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Lauren Boudousquie, Jessica Boyd, Samantha Elliott and Natalie West standing in front of Capitol Hill

Four students at the UAB School of Optometry visited Capitol Hill on June 22 to meet with legislators and advocate for optometrists in Alabama.

Students Lauren Boudousquie, Jessica Boyd, Samantha Elliott and Natalie West joined School of Optometry faculty and other Alabama optometrists to meet with Rep. Robert Aderholt (R-Ala.) and staff members from the offices of Sen. Luther Strange (R-Ala.) and Rep. Bradley Byrne (R-Ala.).

The meeting was part of American Optometric Association on Capitol Hill/Congressional Advocacy Conference, an annual event that gathers optometrists and students from across the U.S. to meet with their state legislators.

Boyd said a topic of conversation was the Dental and Optometric Care Access Act, which is backed by the American Optometric Association and the American Dental Association. The act seeks to ensure fairness in contracts between doctors and insurers, eliminate anti-competitive practices in health care and improve overall quality of patient care, according to the AOA.

“Many insurance companies require doctors to use certain labs, to give discounts on non-covered services and to accept a particular vision plan to be able to participate in a medical plan,” says Boyd. “All of these things can get in the way of good patient care.”

She said they also discussed proposed changes to the Contact Lens Rule, which would require optometrists to have patients sign acknowledgements that they received their contact lens prescriptions.

“Optometrists are already required to release the prescriptions to patients,” Boyd says. “This extra paperwork could be burdensome to any practice.”

Boyd says she learned that meeting with legislators was easier than she thought.

“It is important because our profession and how we practice depends on it,” Boyd says. “The legislators are going to listen to someone, so we might as well try to make our voice heard.”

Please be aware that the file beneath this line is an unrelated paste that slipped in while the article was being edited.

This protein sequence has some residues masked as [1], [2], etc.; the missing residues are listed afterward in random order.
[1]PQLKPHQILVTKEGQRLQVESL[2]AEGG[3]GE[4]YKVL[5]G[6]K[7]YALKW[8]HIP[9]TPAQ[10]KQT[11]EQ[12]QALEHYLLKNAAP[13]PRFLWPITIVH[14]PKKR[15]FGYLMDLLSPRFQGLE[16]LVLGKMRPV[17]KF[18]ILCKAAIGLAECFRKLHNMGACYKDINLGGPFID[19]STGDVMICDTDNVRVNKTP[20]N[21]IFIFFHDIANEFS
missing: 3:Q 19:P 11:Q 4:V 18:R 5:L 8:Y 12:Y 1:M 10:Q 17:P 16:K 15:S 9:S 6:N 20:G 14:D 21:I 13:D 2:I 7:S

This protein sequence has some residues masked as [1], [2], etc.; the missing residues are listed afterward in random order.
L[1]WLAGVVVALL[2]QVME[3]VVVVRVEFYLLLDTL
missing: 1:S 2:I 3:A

West, who also attended the conference in 2016, said it’s critical for optometrists and optometry students to meet with their state representatives about issues facing the profession.

“If we don’t advocate for ourselves and bring awareness to what we do day to day, no one else will,” she says. “I feel it is our duty to educate persons outside our profession that we do so much more than prescribe a glasses or contact lens prescription. We are concerned for our patients’ health, and the eyes can tell you a lot about what may be going on with the rest of the body.”

The Congressional Advocacy Conference was timed with the American Optometric Association’s annual meeting, which was held this year in Washington, D.C.

Christopher J. Quinn, O.D., president of the AOA, said in a message to AOA members that the timing of the meeting and conference represented optometry’s largest advocacy event ever.

“At a moment when major health care legislation is taking shape, we had more than 6,200 of us in Washington, D.C.,” he said. “Our AOA and state associations were heard loud and clear in the nation’s capital as never before. However, as we know, impactful advocacy is about more than one day or one week. It must be active and ongoing as we work to build on past legislative and regulatory wins and safeguard our essential and expanding role in health care system.”